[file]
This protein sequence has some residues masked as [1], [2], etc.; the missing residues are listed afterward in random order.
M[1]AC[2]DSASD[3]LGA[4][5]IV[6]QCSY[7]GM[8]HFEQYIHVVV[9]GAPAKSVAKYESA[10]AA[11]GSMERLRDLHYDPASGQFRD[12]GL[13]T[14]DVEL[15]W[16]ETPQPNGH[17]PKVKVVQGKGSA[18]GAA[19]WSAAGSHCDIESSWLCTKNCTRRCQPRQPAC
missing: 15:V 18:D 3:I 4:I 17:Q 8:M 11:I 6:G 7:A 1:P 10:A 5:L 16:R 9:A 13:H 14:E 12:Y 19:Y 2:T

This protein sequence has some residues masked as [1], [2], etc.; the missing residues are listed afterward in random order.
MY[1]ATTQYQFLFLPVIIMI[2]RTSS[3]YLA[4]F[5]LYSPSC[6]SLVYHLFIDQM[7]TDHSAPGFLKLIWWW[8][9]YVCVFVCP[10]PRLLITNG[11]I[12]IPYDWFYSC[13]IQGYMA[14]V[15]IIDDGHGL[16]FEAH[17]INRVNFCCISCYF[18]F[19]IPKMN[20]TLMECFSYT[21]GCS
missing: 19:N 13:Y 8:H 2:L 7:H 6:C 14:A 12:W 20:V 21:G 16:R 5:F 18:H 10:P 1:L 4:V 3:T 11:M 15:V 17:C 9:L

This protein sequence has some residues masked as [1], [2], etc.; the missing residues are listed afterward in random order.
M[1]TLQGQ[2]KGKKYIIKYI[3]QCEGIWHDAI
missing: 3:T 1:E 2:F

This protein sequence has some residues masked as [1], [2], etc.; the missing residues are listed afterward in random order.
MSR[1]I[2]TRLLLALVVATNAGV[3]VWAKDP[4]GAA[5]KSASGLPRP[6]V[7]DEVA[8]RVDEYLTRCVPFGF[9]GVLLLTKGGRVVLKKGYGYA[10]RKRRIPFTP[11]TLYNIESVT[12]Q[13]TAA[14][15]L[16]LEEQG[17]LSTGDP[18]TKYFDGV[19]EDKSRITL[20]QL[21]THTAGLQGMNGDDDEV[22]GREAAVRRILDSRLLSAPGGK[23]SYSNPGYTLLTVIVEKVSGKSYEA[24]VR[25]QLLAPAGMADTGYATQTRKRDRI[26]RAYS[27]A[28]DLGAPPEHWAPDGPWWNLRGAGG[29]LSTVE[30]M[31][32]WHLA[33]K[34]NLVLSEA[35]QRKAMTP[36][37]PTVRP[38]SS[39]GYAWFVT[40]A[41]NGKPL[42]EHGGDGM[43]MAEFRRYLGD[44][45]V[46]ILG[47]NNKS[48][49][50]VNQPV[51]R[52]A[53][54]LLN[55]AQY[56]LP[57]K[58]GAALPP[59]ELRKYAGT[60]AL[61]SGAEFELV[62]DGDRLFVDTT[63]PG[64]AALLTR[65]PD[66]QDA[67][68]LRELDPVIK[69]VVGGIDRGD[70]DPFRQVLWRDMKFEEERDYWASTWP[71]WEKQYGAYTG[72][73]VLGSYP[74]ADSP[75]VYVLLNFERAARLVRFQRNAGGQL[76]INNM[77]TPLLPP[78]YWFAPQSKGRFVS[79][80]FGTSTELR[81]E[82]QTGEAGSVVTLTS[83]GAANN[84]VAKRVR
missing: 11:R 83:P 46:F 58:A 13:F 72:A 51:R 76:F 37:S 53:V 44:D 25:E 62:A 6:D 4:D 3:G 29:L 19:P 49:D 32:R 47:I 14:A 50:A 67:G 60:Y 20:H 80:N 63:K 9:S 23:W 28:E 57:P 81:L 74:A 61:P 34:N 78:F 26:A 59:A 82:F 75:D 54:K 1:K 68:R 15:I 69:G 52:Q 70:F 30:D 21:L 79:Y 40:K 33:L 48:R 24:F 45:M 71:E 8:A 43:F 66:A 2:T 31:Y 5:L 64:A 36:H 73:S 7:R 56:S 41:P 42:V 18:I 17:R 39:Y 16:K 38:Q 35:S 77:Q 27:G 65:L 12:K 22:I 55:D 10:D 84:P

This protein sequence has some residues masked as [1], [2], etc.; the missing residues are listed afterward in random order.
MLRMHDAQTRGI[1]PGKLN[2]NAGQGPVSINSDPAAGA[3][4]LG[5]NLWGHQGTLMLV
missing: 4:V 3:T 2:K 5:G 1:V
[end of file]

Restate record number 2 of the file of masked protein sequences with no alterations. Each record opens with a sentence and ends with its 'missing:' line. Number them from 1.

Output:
This protein sequence has some residues masked as [1], [2], etc.; the missing residues are listed afterward in random order.
MY[1]ATTQYQFLFLPVIIMI[2]RTSS[3]YLA[4]F[5]LYSPSC[6]SLVYHLFIDQM[7]TDHSAPGFLKLIWWW[8][9]YVCVFVCP[10]PRLLITNG[11]I[12]IPYDWFYSC[13]IQGYMA[14]V[15]IIDDGHGL[16]FEAH[17]INRVNFCCISCYF[18]F[19]IPKMN[20]TLMECFSYT[21]GCS
missing: 19:N 13:Y 8:H 2:L 7:H 6:C 14:A 12:W 20:V 21:G 16:R 5:F 18:H 10:P 1:L 4:V 3:T 11:M 15:V 17:C 9:L